The Czech Film program is a new model of study abroad for NOVA and will be a regular offering as part of the AFA degree. Any AFA student from NOVA will have the opportunity to apply to the program which is planned to run again in summer 2019. For further details contact Stacey Bustillos, Associate Director, Office of International Education and Sponsored Programs (



During Spring break six NOVA faculty, provosts and administrators traveled to Brazil to advance a newly established partnerships with the Federal Institute of Science and Technology in Acre, Brazil (IFAC). An MOU was signed with IFAC as a result of the English teacher training programs NOVA has been hosting for the past two years. In March 2017, a team from Acre visited NOVA and an MOU was signed between Dr. Ralls and Dr. Rosana Cavalcante, Rector of IF-Acre formally establishing the relationship. In order to further develop the relationship, NOVA was invited for a reciprocal visit to meet with the IFAC faculty, staff and students in the hopes of finding common areas of interest to establish partnerships and exchanges.

IF-Acre is part of a federally funded system of 48 Federal Institutes (IFs) of Science and Technology with over 600 campuses located in every state of Brazil. IFs serve students at the high school, undergrad and graduate level primarily in the areas of science and technology. Like community colleges, each IF has specialty areas that meet the needs of their specific community and industries.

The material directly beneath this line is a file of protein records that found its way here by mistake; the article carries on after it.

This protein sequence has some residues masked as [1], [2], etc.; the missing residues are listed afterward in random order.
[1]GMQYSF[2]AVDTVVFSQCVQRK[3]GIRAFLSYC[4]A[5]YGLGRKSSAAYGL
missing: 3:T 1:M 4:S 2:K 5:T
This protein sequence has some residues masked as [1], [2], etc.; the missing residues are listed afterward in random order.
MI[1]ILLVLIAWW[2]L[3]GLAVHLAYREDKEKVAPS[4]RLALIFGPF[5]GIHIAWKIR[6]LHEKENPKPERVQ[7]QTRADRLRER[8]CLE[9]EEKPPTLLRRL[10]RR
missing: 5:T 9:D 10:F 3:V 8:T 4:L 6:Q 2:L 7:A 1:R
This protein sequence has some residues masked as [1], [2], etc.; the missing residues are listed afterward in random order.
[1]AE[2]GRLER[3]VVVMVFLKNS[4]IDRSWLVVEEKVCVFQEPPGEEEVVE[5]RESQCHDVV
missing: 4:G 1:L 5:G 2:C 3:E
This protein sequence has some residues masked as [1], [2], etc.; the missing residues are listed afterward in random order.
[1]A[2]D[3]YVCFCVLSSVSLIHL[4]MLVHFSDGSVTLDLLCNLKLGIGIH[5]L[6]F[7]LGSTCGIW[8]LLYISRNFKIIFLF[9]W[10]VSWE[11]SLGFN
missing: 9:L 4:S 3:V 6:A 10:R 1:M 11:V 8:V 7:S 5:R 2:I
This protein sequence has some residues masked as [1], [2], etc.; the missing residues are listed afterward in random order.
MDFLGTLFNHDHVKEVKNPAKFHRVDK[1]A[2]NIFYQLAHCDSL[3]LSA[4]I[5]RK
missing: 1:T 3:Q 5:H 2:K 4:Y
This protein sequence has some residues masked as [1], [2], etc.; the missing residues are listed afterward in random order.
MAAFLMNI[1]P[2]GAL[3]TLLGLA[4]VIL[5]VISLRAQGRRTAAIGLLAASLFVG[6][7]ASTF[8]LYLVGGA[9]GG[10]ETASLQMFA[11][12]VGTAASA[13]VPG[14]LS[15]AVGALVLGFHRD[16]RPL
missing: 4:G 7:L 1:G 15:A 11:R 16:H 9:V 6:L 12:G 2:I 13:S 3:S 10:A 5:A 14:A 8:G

The state of Acre is one of the most remote in northwestern Brazil, bordering Peru and Bolivia and largely within the Amazon rainforest. Given its distance from the capital and the richer metropolitan areas on the coast, Acre is often overlooked and lacks exposure to international partnerships. It is home to many indigenous tribes which also make up part of their student populations as well as some of the most pristine rainforest and wildlife in the world.

As a result of the visit, plans are being made for faculty and student collaborations between the institutions that may include opportunities for academic and service learning projects abroad.

The visit was sponsored by NOVA’s Office of International Education and Sponsored Programs with support from the Annandale, Manassas, Woodbridge campuses as well as NOVA’s Workforce Development Division.  The NOVA delegation included; Dr. Pamela Hilbert (Provost AN), Dr. Sam Hill (Provost WO), Dr. Ghada Abdelmoumin (IT Professor AN), Dr. Rebecca Hayes (History Professor and Honors Chair MA), Ms. Keila Louzada (ACLI Coordinator, Workforce) and Stacey Bustillos (Associate Director, OIESP).

NOVA Named Fulbright Top Producing Institution for 2017-18


The U.S. Department of State’s Bureau of Educational and Cultural Affairs recently announced the U.S. colleges and universities that produced the most 2017-2018 Fulbright U.S. Scholars. The Fulbright Program is the U.S. government’s flagship international educational exchange program. Top-producing institutions are highlighted annually in The Chronicle of Higher Education.